The iconoclastic New Hampshire native peaked - or perhaps bottomed out - in 2006 when he told 60 Minutes it wasn't easy skiing wasted, then went on to brag of partying "at an Olympic level" during the Turin, Italy, Olympics, where the heavy favorite failed to medal at age 28.
Alcohol and skiing, go together, Miller maintained in Vail recently, a cocktail in his hand.
"To some degree, they do. Yes," Miller said, but Utah's tough new DUI law (0.05 blood alcohol limit) shouldn't factor into its Olympic future. "It's such a secondary thing to all the other parts that I don't really think it's relevant, per se. Obviously, they have to consider everything because the economic picture is a big part of it these days."
At the 2010 Winter Olympics in Vancouver, 32-year-old Miller - a new father with newfound focus - claimed three medals (one of each color) and seemed like a different man. Then in Sochi, at 36, he became the oldest man to ever win an Olympic medal in ski racing. But, defiant to the end, he says he should have won even more that year.
Miller blames the willingness of the IOC to locate the Winter Games in the mountains above a Russian beach resort - even as the world was warming due to climate change.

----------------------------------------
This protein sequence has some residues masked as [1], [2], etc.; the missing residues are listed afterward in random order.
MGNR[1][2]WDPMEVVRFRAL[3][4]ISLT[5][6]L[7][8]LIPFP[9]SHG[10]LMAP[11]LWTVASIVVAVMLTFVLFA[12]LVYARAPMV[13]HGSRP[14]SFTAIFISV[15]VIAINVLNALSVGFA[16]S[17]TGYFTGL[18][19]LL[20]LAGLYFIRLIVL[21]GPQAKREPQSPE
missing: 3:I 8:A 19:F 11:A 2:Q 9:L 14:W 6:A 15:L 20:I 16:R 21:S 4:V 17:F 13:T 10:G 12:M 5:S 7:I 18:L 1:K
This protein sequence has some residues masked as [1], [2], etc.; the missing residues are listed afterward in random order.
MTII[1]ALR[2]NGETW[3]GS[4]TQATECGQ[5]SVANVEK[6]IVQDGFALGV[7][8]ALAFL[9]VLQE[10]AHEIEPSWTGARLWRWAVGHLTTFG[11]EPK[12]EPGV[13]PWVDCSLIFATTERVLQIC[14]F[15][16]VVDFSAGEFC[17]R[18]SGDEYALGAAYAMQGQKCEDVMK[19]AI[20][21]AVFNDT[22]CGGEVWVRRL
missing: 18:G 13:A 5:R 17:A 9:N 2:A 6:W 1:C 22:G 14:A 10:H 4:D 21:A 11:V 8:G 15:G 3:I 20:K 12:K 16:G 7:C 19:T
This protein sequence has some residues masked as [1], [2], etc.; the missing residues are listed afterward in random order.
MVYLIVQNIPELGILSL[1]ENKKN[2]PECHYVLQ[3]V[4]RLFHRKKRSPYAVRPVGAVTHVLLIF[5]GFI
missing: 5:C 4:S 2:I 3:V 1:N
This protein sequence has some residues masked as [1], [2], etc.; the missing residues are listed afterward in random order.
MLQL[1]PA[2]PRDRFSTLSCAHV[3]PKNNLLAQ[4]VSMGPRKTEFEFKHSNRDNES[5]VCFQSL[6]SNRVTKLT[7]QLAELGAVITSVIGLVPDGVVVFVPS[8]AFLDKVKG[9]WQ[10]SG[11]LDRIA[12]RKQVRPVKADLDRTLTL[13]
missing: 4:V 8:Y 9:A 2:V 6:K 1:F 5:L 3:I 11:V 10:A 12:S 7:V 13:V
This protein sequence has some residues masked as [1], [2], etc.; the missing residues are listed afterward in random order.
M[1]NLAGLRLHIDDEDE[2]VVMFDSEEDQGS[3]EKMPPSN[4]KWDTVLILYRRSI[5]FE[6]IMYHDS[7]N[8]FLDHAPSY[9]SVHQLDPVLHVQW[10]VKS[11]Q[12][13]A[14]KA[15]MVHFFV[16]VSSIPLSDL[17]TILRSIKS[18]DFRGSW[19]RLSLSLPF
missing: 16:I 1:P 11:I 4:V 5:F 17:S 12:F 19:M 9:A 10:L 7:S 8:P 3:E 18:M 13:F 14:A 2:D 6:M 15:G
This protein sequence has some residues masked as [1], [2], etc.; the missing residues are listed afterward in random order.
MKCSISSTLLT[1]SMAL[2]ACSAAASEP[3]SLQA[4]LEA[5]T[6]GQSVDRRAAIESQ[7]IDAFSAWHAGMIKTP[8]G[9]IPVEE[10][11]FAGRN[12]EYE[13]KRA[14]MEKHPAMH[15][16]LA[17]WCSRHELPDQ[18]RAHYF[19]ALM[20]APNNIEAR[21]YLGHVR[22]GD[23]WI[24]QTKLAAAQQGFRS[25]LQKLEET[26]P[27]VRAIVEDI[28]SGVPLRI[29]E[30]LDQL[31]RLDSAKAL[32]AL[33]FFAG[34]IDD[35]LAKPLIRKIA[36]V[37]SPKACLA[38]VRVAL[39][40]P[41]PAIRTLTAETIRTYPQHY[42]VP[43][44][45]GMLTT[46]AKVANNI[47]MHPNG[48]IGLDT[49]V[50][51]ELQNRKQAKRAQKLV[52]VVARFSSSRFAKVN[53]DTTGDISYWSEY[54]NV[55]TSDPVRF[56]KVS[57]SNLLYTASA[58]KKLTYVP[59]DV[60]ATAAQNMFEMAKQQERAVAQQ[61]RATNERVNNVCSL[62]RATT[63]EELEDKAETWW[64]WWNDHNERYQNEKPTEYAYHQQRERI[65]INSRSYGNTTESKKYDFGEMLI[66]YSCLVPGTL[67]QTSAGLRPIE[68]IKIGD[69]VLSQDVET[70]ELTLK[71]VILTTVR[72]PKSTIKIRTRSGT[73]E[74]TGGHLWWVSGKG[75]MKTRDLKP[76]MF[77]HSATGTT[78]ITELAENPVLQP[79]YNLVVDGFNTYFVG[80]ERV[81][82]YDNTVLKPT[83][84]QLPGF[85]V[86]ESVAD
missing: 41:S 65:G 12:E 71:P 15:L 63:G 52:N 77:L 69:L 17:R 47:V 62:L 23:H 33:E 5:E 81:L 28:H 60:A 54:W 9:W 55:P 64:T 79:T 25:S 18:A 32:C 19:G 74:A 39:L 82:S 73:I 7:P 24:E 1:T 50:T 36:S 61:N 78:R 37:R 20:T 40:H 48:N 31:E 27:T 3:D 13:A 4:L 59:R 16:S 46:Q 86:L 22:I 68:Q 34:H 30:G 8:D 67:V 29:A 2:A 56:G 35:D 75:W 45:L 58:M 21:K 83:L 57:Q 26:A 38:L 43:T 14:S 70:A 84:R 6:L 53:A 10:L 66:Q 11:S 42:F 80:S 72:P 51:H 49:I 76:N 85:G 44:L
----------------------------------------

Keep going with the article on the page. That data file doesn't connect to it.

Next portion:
"2014 cost me three medals because the Olympics were in Sochi, which is basically in a tropical area," Miller said. "You can't have a February race in a tropical area without really making it a (bleep) show. The fact is, I was skiing the best in downhill, super-G and very close in GS (giant slalom) at that time, and I end up with one medal - a bronze.
"That's because the venue wasn't really set up like a race should be. It was set up like a compromised version of a race, and that's because it was 70 degrees at the finish."
Ted Ligety, a Park City racer who's the only American to win two Olympic golds in ski racing - including one at those 2006 Games - has said that climate change should be considered as a factor in choosing Olympic venues, and "it's definitely not ideal having Olympics in coastal regions."
So, should ski companies consider climate change when planning for the future?
"Absolutely," Miller said. "If you have your eyes open and you're intelligent, you 100-percent need to be thinking about that. Are most companies thinking about that? No, they're not."
Miller was speaking during the Birds of Prey World Cup races he used to dominate at nearby Beaver Creek - an event that was canceled last season because of warm, dry weather and barely came together this year due to a similar slow start to ski season. That's something ski areas and ski retailers need to think about going forward, Miller says.
"Usually you sold (skis or lift tickets) all fall because the season was going to start. Now the season doesn't even start until after Christmas, and that's usually problematic from a retail standpoint," Miller said.
"(Our) business model is ... taking into consideration that we're dealing with a climate issue that's massive and it's going to continue to screw everything up, and if you're not on the cutting edge of that, you're going to get toasted."